3But Theodosius, a general of very famous reputation, departed in high spirits from Augusta, which the ancients used to call Londinium, with an army which he had collected with great energy and skill; bringing a mighty aid to the embarrassed and disturbed fortunes of the Britons. His plan was to seek everywhere favourable situations for laying ambuscades for the barbarians; and to impose no duties on his troops of the performance of which he did not himself cheerfully set the example.
2And in this way, while he performed the duties of a gallant soldier, and showed at the same time the prudence of an illustrious general, he routed and vanquished the various tribes in whom their past security had engendered an insolence which led them to attack the Roman territories; and he entirely restored the cities and the fortresses which through the manifold disasters of the time had been injured or destroyed, though they had been originally founded to secure the tranquillity of the country.
3But while he was pursuing this career, a great crime was planned which was likely to have resulted in serious danger, if it had not been crushed at the very beginning.
4A certain man named Valentine, in Valeria of Pannonia, a man of a proud spirit, the brother-in-law of Maximin, that wicked and cruel deputy, who afterwards became prefect, having been banished to Britain for some grave crime, and being a restless and mischievous beast, was eager for any kind of revolution or mischief, began to plot with great insolence against Theodosius, whom he looked upon as the only person with power to resist his wicked enterprise.
5But while both openly and privily taking many precautions, as his pride and covetousness increased, he began to tamper with the exiles and the soldiers, promising them rewards sufficient to tempt them as far at least as the circumstances and his enterprise would permit.
6But when the time for putting his attempt into execution drew near, the duke, who had received from some trustworthy quarter information of what was going on, being always a man inclined to a bold line of conduct, and resolutely bent on chastising crimes when detected, seized Valentine with a few of his accomplices who were most deeply implicated, and handed them over to the general Dulcitius to be put to death. But at the same time conjecturing the future, through that knowledge of the soldiers in which he surpassed other men, he forbade the institution of any examination into the conspiracy generally, lest if the fear of such an investigation should affect many, fresh troubles might revive in the province.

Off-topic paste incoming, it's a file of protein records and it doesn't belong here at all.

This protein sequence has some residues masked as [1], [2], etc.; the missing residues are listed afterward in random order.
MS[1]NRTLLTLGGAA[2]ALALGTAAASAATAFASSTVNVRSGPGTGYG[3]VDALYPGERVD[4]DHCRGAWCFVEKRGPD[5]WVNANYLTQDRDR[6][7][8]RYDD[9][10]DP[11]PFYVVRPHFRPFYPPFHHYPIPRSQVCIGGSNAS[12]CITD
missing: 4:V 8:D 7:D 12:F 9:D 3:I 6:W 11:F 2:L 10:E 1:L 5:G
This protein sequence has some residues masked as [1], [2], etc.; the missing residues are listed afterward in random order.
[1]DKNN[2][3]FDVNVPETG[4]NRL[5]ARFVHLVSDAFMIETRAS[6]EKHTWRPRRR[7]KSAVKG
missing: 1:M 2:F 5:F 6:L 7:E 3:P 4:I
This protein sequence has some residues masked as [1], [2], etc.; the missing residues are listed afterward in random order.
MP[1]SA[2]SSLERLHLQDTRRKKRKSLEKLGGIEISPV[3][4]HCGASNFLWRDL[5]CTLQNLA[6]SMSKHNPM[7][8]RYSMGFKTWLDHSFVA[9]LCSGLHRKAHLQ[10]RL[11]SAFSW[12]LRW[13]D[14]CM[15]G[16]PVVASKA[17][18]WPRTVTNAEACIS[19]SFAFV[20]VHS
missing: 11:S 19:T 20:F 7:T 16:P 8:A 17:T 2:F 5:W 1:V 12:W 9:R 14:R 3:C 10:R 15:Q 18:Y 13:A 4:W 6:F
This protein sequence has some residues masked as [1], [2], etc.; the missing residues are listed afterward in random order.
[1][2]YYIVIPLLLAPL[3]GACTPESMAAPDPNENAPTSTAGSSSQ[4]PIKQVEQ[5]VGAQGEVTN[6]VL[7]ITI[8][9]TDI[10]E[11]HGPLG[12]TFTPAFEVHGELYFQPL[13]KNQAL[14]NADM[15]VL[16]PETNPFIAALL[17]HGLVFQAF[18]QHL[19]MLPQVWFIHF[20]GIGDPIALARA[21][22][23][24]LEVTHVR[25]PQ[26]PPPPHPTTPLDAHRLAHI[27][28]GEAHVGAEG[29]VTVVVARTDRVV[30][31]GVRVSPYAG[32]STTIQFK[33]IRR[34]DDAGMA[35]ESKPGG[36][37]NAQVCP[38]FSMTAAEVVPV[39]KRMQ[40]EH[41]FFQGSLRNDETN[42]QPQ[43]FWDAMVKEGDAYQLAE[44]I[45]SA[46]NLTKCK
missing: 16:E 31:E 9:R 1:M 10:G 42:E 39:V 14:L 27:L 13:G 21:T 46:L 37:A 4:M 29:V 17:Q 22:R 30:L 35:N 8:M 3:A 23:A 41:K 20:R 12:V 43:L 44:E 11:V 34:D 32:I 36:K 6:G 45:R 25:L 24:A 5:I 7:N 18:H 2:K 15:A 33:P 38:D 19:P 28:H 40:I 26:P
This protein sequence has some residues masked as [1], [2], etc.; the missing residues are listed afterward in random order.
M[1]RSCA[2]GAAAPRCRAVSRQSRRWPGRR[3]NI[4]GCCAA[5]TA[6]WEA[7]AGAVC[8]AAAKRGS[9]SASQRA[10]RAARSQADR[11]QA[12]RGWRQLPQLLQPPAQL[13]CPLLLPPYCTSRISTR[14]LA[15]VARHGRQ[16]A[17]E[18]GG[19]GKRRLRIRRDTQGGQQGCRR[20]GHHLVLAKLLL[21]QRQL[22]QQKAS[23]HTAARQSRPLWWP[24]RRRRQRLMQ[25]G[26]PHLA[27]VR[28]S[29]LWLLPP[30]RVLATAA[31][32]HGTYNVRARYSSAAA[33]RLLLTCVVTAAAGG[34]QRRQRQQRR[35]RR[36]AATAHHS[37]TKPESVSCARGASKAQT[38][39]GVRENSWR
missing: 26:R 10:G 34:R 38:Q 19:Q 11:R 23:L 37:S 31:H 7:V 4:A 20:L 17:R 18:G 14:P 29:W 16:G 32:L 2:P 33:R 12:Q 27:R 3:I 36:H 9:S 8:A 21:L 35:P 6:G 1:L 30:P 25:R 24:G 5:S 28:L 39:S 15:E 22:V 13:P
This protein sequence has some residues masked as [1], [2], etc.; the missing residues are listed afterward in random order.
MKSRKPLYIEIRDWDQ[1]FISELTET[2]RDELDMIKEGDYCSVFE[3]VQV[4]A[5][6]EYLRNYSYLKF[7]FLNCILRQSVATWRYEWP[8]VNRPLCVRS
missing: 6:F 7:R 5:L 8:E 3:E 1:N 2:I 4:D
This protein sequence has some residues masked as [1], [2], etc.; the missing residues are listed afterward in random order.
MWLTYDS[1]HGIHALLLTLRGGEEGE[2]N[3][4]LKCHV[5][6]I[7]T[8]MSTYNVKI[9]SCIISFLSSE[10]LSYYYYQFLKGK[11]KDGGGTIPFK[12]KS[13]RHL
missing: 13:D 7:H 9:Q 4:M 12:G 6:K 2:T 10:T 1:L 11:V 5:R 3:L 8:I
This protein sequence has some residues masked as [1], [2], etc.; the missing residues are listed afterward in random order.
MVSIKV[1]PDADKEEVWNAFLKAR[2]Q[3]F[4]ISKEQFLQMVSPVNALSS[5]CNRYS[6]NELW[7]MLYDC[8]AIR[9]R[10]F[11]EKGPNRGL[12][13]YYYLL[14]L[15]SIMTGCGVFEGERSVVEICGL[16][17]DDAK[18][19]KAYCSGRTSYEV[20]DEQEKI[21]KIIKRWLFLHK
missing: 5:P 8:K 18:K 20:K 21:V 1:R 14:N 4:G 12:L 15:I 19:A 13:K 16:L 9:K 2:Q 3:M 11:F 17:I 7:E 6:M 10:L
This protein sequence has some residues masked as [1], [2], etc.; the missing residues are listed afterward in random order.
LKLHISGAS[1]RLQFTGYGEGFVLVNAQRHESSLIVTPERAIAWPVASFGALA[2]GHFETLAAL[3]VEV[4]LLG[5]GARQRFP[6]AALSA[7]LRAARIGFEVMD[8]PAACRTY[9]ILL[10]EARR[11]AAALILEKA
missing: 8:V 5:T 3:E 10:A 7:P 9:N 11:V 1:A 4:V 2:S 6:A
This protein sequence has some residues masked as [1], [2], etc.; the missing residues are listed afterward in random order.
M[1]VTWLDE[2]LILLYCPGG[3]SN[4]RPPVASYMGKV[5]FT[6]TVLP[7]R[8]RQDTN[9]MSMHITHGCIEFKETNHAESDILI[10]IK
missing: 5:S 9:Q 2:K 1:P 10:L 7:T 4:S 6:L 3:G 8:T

7After this he turned his attention to make many necessary amendments, feeling wholly free from any danger in such attempts, since it was plain that all his enterprises were attended by a propitious fortune. So he restored cities and fortresses, as we have already mentioned, and established stations and outposts on our frontiers; and he so completely recovered the province which had yielded subjection to the enemy, that through his agency it was again brought under the authority of its legitimate ruler, and from that time forth was called Valentia, by desire of the emperor, as a memorial of his success.
8The Areans, a class of men instituted in former times, and of whom we have already made some mention in recording the acts of Constans, had now gradually fallen into bad practices, for which he removed them from their stations; in fact they had been undeniably convicted of yielding to the temptation of the great rewards which were given and promised to them, so as to have continually betrayed to the barbarians what was done among us. For their business was to traverse vast districts, and report to our generals the warlike movements of the neighbouring nations.
9In this manner the affairs which I have already mentioned, and others like them, having been settled, he was summoned to the court, and leaving the provinces in a state of exultation, like another Furius Camillus or Papirius Cursor, he was celebrated everywhere for his numerous and important victories. He was accompanied by a large crowd of well-wishers to the coast, and crossing over with a fair wind, arrived at the emperor’s camp, where he was received with joy and high praise, and appointed to succeed Valens Jovinus, who was commander of the cavalry.